“Grace to you and peace from God our Father and the Lord Jesus Christ”[2 Corinthians 1:2]
In the Old Testament the priest spoke peace to the people. He said, “The Lord lift up His countenance upon you, And give you peace” [Numbers 6:26]. Jesus told us that when we come to a person’s home we should speak a greeting of peace into that home [Luke 10:5-6]. We can understand why Paul would give a greeting of peace, but why grace, and especially when they are already saved by grace? Does grace mean more than simply salvation?
John Bevere’s organisation conducted a survey questioning thousands of born again, Bible believing, church-attending Christians about grace. The survey asked people to “give three or more definitions of the grace of God. He writes, “An overwhelming majority of the responders defined God’s grace as  salvation;  an unmerited gift; and  forgiveness of sins.” [“Relentless” by John Bevere, published 2011, page 26]. He goes on to say how sad it is that only 1.9% of those surveyed believed that “grace is God’s empowerment!
A few days ago my wife and I visited an old man of 95 years of age in hospital. He was very frail and struggling to speak, but managed to say to me a line from a poem by Annie Johnson Flint, “He giveth more grace as our burdens grow greater.” He had grasped the truth that grace is for far more than salvation or forgiveness of sins.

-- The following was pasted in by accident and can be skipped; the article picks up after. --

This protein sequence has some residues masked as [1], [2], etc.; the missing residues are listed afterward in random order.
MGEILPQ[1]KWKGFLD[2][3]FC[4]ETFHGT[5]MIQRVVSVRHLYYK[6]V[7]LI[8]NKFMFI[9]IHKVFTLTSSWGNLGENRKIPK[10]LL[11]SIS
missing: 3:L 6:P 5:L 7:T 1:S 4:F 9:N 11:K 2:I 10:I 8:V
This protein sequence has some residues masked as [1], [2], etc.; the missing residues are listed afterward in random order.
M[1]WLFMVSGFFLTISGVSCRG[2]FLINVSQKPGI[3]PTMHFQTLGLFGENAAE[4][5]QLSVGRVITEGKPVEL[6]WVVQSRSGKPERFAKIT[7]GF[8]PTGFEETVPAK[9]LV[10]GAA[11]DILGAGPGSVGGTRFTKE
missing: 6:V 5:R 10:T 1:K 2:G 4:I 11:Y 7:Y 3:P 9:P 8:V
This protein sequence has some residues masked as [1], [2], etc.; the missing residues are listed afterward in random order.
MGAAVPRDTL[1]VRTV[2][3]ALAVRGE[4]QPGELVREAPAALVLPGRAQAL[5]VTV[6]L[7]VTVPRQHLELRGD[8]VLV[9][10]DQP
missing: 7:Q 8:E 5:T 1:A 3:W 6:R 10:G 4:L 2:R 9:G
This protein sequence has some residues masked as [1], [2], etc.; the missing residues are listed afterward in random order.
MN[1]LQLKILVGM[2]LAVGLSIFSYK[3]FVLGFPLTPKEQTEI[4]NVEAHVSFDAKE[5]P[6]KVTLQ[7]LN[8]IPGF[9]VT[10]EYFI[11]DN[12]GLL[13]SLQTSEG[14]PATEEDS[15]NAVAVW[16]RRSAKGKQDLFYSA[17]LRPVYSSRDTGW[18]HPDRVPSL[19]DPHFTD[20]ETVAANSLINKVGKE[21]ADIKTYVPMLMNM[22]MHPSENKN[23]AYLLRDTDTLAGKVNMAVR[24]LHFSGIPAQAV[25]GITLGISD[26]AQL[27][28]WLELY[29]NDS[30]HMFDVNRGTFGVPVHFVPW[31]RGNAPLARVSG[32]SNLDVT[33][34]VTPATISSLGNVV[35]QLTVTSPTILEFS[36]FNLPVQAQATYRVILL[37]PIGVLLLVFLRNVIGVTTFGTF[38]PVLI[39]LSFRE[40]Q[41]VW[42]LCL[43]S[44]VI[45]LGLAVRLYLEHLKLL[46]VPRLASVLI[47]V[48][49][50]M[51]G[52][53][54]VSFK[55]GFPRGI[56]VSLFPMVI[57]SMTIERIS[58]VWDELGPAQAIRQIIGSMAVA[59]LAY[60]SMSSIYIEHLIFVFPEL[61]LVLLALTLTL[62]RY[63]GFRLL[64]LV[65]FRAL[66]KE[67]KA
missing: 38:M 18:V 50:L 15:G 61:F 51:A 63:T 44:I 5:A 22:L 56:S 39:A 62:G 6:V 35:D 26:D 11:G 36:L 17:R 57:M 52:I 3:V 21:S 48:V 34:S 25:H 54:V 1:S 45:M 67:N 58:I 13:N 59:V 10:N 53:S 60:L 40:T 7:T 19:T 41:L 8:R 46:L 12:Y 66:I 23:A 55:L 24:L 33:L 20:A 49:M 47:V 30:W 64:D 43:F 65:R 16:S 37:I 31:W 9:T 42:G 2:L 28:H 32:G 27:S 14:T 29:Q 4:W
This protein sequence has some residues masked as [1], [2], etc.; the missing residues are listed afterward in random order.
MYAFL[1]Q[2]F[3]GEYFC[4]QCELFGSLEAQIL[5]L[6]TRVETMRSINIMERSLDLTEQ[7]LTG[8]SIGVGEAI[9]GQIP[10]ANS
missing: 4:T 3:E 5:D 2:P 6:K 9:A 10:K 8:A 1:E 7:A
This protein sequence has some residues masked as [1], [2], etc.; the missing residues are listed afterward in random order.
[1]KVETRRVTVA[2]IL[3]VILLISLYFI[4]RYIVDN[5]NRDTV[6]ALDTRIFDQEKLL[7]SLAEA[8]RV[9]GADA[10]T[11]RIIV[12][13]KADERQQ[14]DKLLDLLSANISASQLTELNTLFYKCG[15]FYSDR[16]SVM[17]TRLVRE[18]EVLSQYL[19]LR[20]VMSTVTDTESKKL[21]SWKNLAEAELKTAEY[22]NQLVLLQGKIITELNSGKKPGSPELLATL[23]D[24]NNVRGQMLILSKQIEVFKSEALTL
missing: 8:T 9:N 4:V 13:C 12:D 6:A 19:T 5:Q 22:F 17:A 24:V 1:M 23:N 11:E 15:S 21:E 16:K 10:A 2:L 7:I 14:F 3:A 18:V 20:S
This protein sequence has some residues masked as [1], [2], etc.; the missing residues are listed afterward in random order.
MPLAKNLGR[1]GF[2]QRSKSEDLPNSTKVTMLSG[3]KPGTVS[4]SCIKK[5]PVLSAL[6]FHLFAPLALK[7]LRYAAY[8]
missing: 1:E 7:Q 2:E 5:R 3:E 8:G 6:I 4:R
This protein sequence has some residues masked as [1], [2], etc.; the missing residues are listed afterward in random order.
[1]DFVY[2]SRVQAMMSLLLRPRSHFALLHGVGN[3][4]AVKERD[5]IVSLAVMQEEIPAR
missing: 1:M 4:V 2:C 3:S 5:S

In this epistle Paul writes words spoken by Jesus, “My grace is all you need, for My power is greatest when you are weak” [2 Corinthians 12:9 TEV]. Here God’s grace and empowerment is one and the same thing. Zondervan’s Encyclopedia of Bible Words states: “This grace is a dynamic force that does more than affect our standing with God by crediting us with righteousness. Grace affects our experience as well. Grace is marked always by God’s enabling work within us to overcome our helplessness.” Bevere defines grace as: “God’s free empowerment that gives us the ability to go beyond our natural ability” [“Relentless” page 29].
In Hebrews we are told to draw near to God’s throne in order to find grace to help in time of need [Hebrews 4:16]. We need grace to serve God acceptably [Hebrews 12:28]! Following a prayer meeting in the early church we read “And with great power the apostles gave witness to the resurrection of the Lord Jesus. And great grace was upon them all” [Acts 4:33]. It is therefore not surprising that Paul would begin his greeting with the word grace, because God’s grace enables us to face and overcome in every circumstance and situation! Whatever your need today God’s enabling and empowering grace is available to you.
If you have never really understood that God’s grace is available to help you in your weakness will you allow this message to change the way you think?
Read Hebrews 4:16. What does this verse mean and how does it apply to you? Give thanks to God for His grace that provides everything that you need!